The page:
Complex diseases get the big data treatment 23 May 2018

​​​​​​​The big data explosion, which allows scientists to analyse factors such as people’s lifestyles, genes and medical records to develop personalised treatments for conditions, has so far mostly benefitted rare diseases with simple causes. But now, thanks to IMI’s BigData @ Heart and ROADMAP projects, complex problems such as cardiovascular disease and dementia are getting the big data treatment.

Dr Maureen Cronin, a consultant on global medical affairs at Swiss company Vifor Pharma and co-lead of IMI’s BigData @ Heart project, says human genomics – the study of our genes – has transformed some areas of healthcare over the past decade, but heart health has been slow to benefit.

‘Advances in omics (the study of entire systems) have changed how we think about disease but have not been fully embraced in cardiovascular disease,’ said Dr Cronin. ‘If you look to oncology and rare diseases, there has been much greater progress.’

One reason why heart patients have not benefited from advances in genomics is that cardiovascular diseases can be highly complex. They are caused by a wide range of genetic and lifestyle factors, making it difficult to predict outcomes and choose the most appropriate therapies for an individual patient. In contrast, some rare diseases and cancers are caused by problems with a single gene.

‘In cardiovascular conditions, there is most likely a genetic component but the relative roles of genetics, co-morbidities such as hypertension, diabetes or kidney disease, and risk factors such as exercise and diet are not yet fully elucidated,’ explained Professor Folkert Asselbergs from UMC Utrecht in the Netherlands and University College London, UK, scientific lead for the BigData @ Heart project. ‘This complicates our understanding of a patient’s prognosis.’

Using machine learning and data mining, the project is designing prognosis algorithms that should help predict how a patient’s condition will progress. The system will use an individual’s medical history, along with hospitalisation rates and country-specific statistics for similar patients, to advise on the best course of treatment and the likely results.

Computing power

While scientists have access to large databases of data on cardiovascular patients, analysing this vast bank of information has been a challenge – until now. Rapid improvements in computing power promise to allow researchers to study big data for insights on the causes of ill health, likely outcomes, and the most effective treatments for certain types of patient.

It could also allow the development of complex algorithms capable of crunching data on a patient’s genes, lifestyle and other health issues. This, says Prof. Asselbergs, paves the way for more individualised and efficient patient care.

Professor Rick Grobbee, also from UMC Utrecht and overall lead of the same project, said: ‘BigData @ Heart has access to most of the relevant large-scale European cardiovascular databases, ranging from electronic health records and disease registries to clinical trials and large epidemiological cohorts. This brings together data from more than 5 million cases of atrial fibrillation, heart failure and acute coronary syndrome, as well as over 16 million healthy individuals.’

Although outcomes for people with cardiovascular diseases are improving, these conditions are a major burden for patients and society, causing significant ill health as well as economic costs through lost productivity, hospitalisation and death.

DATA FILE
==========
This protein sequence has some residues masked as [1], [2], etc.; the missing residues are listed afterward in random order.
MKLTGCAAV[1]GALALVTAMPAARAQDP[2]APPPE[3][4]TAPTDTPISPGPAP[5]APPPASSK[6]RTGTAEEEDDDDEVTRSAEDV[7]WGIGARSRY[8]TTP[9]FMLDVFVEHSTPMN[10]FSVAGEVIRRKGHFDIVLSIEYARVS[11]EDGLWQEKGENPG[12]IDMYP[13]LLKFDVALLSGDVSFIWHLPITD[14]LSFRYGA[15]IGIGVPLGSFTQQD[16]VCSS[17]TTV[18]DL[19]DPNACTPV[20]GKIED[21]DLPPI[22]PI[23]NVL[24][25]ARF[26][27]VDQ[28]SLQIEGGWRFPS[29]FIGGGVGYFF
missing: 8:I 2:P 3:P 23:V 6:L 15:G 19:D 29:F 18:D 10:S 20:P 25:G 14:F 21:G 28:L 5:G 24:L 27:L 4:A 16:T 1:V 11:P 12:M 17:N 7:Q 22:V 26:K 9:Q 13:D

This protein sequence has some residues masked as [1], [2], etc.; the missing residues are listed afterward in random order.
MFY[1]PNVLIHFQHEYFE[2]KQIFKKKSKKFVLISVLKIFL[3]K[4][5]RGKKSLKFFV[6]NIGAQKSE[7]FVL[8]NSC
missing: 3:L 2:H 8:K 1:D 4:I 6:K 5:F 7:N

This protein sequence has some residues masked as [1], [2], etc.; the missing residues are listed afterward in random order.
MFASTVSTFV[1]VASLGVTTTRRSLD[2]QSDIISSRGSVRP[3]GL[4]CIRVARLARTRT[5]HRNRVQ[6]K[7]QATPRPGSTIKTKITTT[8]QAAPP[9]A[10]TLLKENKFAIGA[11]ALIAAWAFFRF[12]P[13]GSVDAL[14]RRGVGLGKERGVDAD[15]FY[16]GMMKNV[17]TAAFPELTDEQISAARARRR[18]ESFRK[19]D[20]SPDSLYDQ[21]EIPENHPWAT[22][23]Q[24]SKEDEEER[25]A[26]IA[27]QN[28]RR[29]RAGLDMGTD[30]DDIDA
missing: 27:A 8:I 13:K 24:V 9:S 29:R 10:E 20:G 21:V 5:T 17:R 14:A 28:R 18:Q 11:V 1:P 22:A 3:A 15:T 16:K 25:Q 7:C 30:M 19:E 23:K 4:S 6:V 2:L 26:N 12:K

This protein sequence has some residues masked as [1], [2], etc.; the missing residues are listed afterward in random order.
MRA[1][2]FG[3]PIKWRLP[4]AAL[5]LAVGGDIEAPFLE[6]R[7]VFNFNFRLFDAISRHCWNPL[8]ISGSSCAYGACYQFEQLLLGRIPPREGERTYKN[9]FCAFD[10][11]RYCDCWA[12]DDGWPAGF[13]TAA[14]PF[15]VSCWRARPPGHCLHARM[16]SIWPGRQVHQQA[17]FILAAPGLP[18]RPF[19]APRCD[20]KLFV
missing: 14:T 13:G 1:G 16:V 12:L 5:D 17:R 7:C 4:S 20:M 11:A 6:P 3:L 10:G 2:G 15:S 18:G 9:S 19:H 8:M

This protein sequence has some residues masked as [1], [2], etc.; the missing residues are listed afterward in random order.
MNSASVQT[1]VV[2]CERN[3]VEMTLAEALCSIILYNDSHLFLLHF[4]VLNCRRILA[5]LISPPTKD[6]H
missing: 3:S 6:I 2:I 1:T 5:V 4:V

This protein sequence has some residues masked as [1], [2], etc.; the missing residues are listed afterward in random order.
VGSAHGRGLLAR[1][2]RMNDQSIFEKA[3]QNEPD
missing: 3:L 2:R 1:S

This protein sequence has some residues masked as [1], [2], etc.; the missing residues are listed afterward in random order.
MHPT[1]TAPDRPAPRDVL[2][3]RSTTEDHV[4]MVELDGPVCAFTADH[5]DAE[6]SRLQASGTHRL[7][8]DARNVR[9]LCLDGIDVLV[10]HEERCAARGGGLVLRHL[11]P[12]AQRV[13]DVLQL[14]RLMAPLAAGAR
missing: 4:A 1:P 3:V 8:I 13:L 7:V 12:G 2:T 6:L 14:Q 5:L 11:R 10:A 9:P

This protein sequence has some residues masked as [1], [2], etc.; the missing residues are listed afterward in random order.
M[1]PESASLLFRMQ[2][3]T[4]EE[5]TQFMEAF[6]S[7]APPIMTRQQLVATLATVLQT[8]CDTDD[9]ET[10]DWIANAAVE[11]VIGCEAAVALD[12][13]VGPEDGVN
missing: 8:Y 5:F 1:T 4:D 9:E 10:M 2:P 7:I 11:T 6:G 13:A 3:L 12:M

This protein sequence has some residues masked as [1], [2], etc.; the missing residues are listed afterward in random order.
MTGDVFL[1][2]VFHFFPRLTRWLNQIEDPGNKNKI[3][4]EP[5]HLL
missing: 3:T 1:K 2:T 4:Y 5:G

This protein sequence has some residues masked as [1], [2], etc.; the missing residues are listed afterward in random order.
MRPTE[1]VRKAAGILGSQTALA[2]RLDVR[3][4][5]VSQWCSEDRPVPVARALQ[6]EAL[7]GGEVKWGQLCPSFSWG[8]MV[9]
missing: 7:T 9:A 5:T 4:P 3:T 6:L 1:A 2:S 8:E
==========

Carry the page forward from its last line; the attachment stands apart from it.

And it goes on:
As well as addressing these issues, it is thought that the project could prompt experts to rethink the guidelines used for treating people with cardiovascular disease that are followed by doctors in Europe and around the world. A number of the researchers in the consortium have helped to shape current cardiovascular treatment guidelines, and these could be updated if significant new information is revealed during the project’s work.

A similar transformation may be underway in dementia care. Dementias, such as Alzheimer’s disease, affect nearly 50 million people worldwide. As populations age, this figure is expected to double by 2040.

There is no cure for Alzheimer’s disease despite significant investment in research. Experts believe a new approach to dementia care is needed.

Drawing on large population-based databases of real-life health data – including patient registries and electronic medical records from Nordic countries, the Netherlands and the UK – academics and companies are collaborating on IMI’s ROADMAP project to improve understanding of how the disease progresses.

Early detection

This promises to enable early detection as well as predicting how the disease will progress in individual patients and the effect of any treatments on the trajectory of the disease.

‘The development and access to AD (Alzheimer’s disease) medicines could be accelerated by bringing together currently separated information into an unprecedented body of research,’ said Frederic de Reydet de Vulpillieres from pharmaceutical company Novartis, which is a partner on the project. He added that this could be used to work out where to allocate resources to improve healthcare.

In addition to medical and computational research, the project is looking at the economic, legal and ethical aspects of reinventing the dementia care model. ‘Ultimately, ROADMAP will better inform funding decisions as well as help identify further research priorities to improve AD healthcare for people and society,’ Reydet de Vulpillieres said.

Source: European Commission, Horizon Magazine

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